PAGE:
Dutch trains are mainly run by the national rail company NS (Nederlandse Spoorwegen) and the network covers the country extensively. Travelling by train is convenient, reliable and reasonable value for money.
In this article we discuss in detail the different types of rail tickets available in the Netherlands and how to buy them.
Rail Ticket Types in Netherlands
The OV-chip card (OV-chipkaart), the Dutch public transport smart card is now used for the majority of train travel journeys in the Netherlands. There are a number of ticket types available for domestic rail travel:
1. Single-use tickets - these are disposable OV-chip cards (eenmalige chipkaart) and can be bought at any Dutch NS train station. In 2014 they replaced the old style paper tickets.
2. Personal or anonymous OV-chip cards - using the e-purse credit for rail travel by checking-in and checking-out.
The default for OV-chip cards is 2nd class rail travel, though you can change this setting to 1st class using a station ticket machine. OV-chip cards can only be used by 1 person on a particular journey - so if you are travelling in a group, everyone will need their own card.
Using an anonymous card avoids the €1 surcharge for single-use tickets. It is valid on all forms of public transport in the Netherlands and means you do not have to buy a separate ticket for each trip.
If you check-in and check-out at the same train station within 1 hour (say you change your mind) you will not be charged any fare. You must complete check-out on the rail network within a maximum of 6 hours after check-in. Officially you are not allowed to backtrack, you must always be travelling away from the station where you checked-in.
Should I buy an anonymous OV-chip card or stick to single-use tickets? If you are here for a short visit and do not plan to use public transport very much then stick with the single-use disposable tickets. If you need to make a number of rail trips and use other forms of public transport it may be worth investing €7.50 for the anonymous card. Make an estimation of the credit you will use and load this onto the card when you purchase it. For the convenience factor alone it will save you time not having to queue up for tickets.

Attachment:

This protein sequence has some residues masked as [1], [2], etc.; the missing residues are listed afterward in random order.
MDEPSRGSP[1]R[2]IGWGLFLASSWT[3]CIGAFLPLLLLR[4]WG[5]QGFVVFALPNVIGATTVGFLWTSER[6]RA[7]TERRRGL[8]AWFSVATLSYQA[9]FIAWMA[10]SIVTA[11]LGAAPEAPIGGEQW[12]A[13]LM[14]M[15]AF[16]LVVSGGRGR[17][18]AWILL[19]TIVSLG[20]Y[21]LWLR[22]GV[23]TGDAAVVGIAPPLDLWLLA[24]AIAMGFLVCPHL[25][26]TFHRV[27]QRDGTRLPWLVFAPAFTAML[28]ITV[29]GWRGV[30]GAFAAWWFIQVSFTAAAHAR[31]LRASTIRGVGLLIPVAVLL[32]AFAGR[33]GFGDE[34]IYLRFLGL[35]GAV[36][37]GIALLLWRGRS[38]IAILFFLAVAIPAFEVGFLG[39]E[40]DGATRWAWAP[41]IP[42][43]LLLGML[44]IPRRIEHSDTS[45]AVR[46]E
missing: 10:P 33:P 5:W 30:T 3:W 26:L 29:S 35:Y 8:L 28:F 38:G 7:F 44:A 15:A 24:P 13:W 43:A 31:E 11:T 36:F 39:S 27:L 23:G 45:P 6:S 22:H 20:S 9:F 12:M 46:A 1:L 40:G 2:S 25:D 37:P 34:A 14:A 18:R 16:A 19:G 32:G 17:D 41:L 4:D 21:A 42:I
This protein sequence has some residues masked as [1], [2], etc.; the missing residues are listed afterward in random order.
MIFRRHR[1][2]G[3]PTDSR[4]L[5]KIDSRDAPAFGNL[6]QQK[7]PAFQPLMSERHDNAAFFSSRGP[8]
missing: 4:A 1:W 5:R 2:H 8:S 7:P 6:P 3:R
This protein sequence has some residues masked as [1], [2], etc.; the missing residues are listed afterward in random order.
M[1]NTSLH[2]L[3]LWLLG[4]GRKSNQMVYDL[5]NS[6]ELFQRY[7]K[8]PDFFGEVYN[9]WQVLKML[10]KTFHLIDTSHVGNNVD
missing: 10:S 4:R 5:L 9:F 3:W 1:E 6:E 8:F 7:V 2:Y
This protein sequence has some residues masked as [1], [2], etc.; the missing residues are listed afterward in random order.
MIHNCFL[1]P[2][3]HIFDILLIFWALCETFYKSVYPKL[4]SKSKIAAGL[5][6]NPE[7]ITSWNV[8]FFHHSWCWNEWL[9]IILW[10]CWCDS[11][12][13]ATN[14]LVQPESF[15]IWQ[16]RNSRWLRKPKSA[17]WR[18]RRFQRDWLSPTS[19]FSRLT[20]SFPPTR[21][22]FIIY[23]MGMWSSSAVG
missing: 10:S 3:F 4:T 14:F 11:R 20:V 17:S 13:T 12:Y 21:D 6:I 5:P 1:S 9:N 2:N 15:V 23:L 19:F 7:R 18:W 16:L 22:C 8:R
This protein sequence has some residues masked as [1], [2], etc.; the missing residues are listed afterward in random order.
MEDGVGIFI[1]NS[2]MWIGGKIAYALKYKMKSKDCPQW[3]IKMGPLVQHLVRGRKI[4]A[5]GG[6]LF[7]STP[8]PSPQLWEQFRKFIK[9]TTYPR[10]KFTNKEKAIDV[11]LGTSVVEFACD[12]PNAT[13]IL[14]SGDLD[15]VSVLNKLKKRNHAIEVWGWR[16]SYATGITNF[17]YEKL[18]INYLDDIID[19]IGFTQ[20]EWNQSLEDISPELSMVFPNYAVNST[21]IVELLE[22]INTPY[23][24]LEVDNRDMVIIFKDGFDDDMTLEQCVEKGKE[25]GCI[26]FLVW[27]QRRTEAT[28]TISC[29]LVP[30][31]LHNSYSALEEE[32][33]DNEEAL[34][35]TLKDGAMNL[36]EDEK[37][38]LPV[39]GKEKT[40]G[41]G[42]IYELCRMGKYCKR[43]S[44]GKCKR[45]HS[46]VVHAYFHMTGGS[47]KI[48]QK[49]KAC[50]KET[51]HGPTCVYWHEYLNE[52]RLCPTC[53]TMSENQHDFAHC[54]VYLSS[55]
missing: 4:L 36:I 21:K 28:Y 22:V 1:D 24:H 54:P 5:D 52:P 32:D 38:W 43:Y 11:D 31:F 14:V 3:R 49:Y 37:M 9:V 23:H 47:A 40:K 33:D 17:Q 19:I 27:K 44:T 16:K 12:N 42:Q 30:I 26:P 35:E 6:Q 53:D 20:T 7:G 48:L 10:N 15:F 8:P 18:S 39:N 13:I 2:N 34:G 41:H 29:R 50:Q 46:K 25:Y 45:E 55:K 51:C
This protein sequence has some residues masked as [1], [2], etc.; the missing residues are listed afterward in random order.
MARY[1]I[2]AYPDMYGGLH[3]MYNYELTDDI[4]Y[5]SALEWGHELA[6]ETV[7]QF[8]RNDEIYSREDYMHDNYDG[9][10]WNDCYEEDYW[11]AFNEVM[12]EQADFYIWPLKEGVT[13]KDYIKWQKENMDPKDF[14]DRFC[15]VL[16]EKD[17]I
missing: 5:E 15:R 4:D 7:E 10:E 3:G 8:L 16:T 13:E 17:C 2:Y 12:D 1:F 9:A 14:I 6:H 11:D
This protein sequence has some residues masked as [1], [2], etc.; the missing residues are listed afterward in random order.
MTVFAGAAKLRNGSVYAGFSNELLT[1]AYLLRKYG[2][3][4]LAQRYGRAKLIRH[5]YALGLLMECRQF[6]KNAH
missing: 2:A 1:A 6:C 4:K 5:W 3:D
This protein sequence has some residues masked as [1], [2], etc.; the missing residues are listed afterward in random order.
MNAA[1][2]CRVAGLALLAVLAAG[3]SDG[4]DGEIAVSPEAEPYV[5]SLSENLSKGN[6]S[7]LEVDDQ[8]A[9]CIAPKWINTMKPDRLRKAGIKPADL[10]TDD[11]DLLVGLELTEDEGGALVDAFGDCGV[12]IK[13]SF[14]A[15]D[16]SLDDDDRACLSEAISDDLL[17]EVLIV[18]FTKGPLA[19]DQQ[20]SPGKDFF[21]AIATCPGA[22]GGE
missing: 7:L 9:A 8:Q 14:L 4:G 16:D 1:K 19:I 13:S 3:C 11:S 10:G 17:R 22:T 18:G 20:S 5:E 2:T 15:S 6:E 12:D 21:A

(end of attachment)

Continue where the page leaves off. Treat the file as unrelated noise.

Note, the personal OV-chip card is offered to residents and includes the holder's name, photo and date of birth. It works the same way as the anonymous card but includes other features such as card replacement if lost and automatic top-ups using direct debit. NS discount cards and season ticket cards can also be used as personal OV-chip cards.
3. e-tickets - these are available online at the ns.nl website - however payment is only possible via "iDeal", which requires a Dutch bank account. E-tickets can be purchased up to 1 month in advance for a particular travel day and printed out in A4 format. Note, e-tickets are personal and include the traveller's name and date of birth. The holder must have accompanying identification when travelling on the ticket.
E-tickets now come with a printed square barcode. At stations with closed gate barriers look for the gate with the "scan ticket" symbol and scan the e-ticket barcode on the reader on the right-hand side. The gate should open to let you through - if you have any problems there are staff on hand to help.
For non-residents it is possible to buy Dutch domestic rail e-tickets on the Belgian Rail's international site B-Europe - they accept a range of credit and debit cards.
Not sure which station in Amsterdam? Check out our Amsterdam Rail Network map
Train Fares in Netherlands
Domestic rail fares in Netherlands are fixed and depend on distance travelled. There are no cheap advance purchase rail fares available. Standard prices cover travel in 2nd class carriages. A 1st class ticket will cost about 70% more than the 2nd class fare. Dutch domestic fares are increased at the beginning of each calendar year.
With a valid train ticket you can jump onboard any standard service to your destination and just find a free seat in your class. There are no reservations required on standard trains. For more info/photos on Dutch trains see train types in the Netherlands.
The following fare types are available for train travel in the Netherlands:
Single (Enkele reis) - the standard single covers travel from A to B (eg - Schiphol to Amsterdam Central, €4.20). The single fare will be deducted from a personal or anonymous OV-chip card after check-in and check-out. E-ticket singles can be purchased at the standard fare. There is a €1 surcharge for buying a disposable (one time-use) single fare ticket. Note, the maximum possible single fare in 2nd class on the Dutch rail network is capped at €26.40 (2016).
Day Return (Dagretour) - if you are planning to return on the same day to your starting station then you should purchase a day return ticket. The fare is simply the sum of 2 singles. Note, the €1 surcharge applies to the disposable day return ticket - although if you buy 2 separate singles you would pay €1x2 = €2 surcharge. The day return can also be bought as an e-ticket.